GERMANY, Frankfurt. Eating habits are also changing in Japan. The traditionally most important sources of protein such as fish and seafood are losing importance. Dwindling supply and high prices have caused per capita consumption to shrink from just under twelve to eight kilograms per year over the past ten years.
At the same time, the Japanese consumed significantly more pork and poultry meat, while beef consumption remained constant. Consumption of the three types of meat grew from twelve to more than 15 kg per capita per year in the same period, which is significantly lower than in other industrialised countries.
Traditionally, vegetable proteins such as tofu, miso and natto also play a major role in the Japanese diet. The purely vegetarian or vegan diet, however, is still relatively unpopular in Japan, according to the Global Agricultural Information Network (GAIN) of the US Department of Agriculture (USDA). Nevertheless, the country's largest meat companies are investing in plant-based meat alternatives, the report continues.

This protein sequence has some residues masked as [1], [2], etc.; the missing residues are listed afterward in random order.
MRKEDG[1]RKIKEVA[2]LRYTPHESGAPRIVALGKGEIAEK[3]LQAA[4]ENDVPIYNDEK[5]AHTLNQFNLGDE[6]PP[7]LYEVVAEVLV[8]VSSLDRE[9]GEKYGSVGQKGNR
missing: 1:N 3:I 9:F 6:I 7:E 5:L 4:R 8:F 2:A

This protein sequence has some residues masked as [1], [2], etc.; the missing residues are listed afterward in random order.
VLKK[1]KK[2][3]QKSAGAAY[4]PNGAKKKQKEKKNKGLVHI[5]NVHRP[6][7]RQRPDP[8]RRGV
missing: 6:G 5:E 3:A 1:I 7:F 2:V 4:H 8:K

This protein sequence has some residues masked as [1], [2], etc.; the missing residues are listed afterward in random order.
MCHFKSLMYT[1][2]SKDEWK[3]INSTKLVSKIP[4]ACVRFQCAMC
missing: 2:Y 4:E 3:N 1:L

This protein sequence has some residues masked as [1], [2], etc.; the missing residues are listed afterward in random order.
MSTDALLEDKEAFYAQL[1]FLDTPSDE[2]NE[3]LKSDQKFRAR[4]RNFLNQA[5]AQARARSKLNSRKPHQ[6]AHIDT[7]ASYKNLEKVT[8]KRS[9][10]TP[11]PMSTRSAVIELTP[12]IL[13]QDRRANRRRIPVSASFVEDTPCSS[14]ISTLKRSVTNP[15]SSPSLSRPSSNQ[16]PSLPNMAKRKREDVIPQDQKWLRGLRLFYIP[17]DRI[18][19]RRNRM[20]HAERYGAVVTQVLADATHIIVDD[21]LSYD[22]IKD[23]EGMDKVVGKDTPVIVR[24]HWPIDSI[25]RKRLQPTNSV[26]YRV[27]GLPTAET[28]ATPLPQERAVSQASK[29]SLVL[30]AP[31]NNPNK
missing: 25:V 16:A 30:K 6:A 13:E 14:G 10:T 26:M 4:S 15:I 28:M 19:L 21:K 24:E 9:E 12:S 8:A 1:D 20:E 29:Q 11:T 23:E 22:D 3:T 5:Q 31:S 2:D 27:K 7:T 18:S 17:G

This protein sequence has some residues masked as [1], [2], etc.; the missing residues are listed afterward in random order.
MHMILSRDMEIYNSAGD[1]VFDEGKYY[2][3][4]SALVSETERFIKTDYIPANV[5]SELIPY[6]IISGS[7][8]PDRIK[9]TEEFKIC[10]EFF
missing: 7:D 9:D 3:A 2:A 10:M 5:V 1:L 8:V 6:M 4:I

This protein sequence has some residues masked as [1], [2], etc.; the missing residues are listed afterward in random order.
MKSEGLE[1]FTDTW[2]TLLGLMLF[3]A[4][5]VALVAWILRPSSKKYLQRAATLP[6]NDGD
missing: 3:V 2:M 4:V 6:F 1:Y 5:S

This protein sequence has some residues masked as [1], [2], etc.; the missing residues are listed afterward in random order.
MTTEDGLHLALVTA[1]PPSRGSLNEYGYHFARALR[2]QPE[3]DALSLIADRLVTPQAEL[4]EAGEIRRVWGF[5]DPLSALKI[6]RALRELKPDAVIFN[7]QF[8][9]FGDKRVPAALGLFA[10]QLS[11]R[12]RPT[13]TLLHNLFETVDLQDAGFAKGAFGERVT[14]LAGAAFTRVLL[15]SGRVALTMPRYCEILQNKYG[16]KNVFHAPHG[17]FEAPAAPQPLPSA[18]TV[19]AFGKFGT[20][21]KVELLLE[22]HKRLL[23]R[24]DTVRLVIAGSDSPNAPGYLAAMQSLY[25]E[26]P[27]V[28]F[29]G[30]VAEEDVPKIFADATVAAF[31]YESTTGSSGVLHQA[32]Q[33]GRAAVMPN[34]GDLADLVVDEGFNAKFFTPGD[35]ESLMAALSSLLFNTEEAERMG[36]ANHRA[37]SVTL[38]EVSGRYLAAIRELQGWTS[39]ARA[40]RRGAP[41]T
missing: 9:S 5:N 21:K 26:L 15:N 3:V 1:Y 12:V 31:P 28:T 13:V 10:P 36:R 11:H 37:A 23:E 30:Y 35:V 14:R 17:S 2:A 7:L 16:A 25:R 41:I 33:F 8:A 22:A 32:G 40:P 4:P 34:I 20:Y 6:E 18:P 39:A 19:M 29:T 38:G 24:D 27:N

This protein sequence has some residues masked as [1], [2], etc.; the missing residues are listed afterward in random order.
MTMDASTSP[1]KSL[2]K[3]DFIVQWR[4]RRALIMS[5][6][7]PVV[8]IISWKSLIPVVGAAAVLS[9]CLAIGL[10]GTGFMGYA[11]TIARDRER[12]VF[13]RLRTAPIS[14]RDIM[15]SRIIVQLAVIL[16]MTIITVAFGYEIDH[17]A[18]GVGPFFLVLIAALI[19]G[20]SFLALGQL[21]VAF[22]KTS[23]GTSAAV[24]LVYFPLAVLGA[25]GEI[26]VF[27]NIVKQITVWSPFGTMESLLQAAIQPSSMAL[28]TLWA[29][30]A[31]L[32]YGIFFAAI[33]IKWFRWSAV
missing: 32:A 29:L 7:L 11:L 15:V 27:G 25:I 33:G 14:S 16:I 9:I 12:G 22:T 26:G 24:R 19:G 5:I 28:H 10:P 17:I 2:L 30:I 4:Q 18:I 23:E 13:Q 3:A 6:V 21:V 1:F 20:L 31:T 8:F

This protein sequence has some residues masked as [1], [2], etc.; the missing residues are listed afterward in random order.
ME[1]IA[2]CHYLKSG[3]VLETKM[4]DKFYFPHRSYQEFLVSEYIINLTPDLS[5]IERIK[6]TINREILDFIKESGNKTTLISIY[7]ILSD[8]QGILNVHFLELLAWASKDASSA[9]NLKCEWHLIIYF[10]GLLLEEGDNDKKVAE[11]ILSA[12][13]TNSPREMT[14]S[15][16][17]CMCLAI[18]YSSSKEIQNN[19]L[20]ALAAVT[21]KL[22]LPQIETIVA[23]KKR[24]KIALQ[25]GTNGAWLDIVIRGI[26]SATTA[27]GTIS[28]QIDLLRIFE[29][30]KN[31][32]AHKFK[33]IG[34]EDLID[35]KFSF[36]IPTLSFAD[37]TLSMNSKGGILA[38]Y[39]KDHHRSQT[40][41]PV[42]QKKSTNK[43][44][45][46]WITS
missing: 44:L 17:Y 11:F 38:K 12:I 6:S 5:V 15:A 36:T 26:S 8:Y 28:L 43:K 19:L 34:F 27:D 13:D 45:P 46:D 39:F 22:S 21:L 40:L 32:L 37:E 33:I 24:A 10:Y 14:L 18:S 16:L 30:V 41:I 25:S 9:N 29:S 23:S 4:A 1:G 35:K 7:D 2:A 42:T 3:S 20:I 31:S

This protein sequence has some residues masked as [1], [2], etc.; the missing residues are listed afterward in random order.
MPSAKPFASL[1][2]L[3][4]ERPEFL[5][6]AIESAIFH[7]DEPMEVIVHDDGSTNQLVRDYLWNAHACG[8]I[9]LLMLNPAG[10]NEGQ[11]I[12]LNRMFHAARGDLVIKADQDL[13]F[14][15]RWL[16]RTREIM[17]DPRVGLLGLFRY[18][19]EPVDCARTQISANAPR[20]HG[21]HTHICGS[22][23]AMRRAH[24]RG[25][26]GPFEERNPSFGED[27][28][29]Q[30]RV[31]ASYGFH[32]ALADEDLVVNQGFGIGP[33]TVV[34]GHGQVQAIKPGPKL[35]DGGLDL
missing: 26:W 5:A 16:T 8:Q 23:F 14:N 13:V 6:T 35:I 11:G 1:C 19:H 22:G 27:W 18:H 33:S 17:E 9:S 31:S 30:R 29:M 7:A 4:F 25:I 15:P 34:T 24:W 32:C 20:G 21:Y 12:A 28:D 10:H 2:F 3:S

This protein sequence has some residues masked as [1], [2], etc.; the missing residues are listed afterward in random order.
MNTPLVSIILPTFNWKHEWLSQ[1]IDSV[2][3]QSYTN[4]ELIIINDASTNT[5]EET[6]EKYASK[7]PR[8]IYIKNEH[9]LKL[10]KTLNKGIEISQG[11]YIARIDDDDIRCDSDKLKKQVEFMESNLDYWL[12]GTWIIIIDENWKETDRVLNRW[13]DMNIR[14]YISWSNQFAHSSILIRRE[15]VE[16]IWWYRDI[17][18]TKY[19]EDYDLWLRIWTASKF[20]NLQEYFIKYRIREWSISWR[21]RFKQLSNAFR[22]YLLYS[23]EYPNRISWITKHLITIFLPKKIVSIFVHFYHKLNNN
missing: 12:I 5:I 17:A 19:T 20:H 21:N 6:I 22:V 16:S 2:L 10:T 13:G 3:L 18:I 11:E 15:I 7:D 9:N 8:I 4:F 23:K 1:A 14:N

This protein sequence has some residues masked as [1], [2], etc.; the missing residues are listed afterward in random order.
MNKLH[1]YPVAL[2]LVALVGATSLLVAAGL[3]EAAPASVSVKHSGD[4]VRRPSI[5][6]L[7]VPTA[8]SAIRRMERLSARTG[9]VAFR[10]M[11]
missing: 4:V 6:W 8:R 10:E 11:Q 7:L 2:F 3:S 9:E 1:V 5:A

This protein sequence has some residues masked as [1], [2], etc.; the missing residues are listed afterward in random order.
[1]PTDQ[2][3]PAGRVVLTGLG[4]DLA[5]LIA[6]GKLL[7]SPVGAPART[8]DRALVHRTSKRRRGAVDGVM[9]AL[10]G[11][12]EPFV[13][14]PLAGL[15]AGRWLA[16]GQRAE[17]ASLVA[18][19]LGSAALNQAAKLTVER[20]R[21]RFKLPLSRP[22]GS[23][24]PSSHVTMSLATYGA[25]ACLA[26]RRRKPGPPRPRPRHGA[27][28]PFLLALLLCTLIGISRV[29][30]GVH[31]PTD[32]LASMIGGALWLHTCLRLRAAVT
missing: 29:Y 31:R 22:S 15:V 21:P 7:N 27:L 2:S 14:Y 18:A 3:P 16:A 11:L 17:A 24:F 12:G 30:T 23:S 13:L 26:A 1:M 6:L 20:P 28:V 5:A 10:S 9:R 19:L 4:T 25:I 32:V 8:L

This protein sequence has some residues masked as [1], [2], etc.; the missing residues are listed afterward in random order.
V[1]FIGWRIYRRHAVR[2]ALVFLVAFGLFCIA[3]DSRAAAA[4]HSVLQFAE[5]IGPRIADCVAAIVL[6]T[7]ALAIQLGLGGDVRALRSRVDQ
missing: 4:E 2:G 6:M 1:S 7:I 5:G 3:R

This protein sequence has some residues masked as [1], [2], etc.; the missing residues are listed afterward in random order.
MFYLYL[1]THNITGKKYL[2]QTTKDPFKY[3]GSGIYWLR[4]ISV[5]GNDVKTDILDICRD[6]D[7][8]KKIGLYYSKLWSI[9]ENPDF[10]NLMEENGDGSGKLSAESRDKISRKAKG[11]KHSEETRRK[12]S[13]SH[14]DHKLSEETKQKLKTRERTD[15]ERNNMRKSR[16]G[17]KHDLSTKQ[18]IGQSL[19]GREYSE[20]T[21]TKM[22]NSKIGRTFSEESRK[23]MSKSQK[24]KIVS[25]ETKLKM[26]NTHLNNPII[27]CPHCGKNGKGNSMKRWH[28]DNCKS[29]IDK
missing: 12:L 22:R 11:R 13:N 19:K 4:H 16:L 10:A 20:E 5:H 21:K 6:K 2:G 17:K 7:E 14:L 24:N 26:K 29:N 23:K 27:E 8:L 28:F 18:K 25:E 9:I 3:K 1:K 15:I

In recent months, several of these companies have announced that they are developing alternative plant-based meat products for the retail market. Other companies, including tofu producers and pharmaceutical companies, are also planning to enter this sector. In 2019, Japan's two largest meat companies will attract attention when they announce that they plan to develop their own product lines to sell alternative meat products from spring 2020. Vegetarian hams, sausages and filled dumplings (gyoza) are planned.
However, the market for meat alternatives in Japan is expected to remain small compared to total meat consumption. According to industry sources, sales of alternative meat products in Japan could double to $312 mill. annually by 2023. However, in relation to meat sales, which the USDA estimates at $28.4 bn. in Japan, this would only represent a market share of just over one percent.
Japan is one of the most important meat importers worldwide. In 2019, according to preliminary USDA forecasts, the country will buy 890,000 t of beef, 1.5 mill. t of pork and 1.1 mill. t of poultry meat abroad. After Japan has concluded trade agreements with major meat suppliers such as the United States, Australia, Canada and the European Union, imported meat will probably become even more readily available to Japanese consumers, USDA experts expect.